Mark Byrnes is a former senior associate editor at CityLab who writes about design and architecture.
Thanks to some tricky editing, the Canadian dream pop band Alvvays gets a gig at the legendary World’s Fair
It’s hard not to feel wistful while listening to Alvvays, the Canadian dream-pop band that just released their second album last week.
Their previous music videos have often provided a very clear visual connection to the band’s charming and melancholic sounds, and their latest uses a very specific place and time to tap into those emotions: Montreal’s Expo 67.
In the video for “Dreams Tonite,” released earlier today, director Matt Johnson seamlessly mixes scenes of the band with footage from the National Film Board of Canada and the Prelinger Archive. While “visiting” Expo, the members ride the automated Minirail, gape at Buckminster Fuller’s geodesic dome, and perform on an outdoor stage for fairgoers.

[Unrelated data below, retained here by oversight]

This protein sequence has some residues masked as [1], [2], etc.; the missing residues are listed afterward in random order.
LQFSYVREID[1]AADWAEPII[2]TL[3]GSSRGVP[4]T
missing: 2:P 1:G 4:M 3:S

Expo 67, which featured pavilions for 90 different countries under the overall theme of “Man and His World,” left an enduring cultural mark on Canada, one that has seemingly only grown with time. This year, Montreal has been celebrating Expo’s golden anniversary through museum shows that have centered around the architecture, fashion, technology, and politics behind the event.
In a year with no lack of Expo 67 tributes, Alvvays has delivered one of the more surprising and touching ones yet.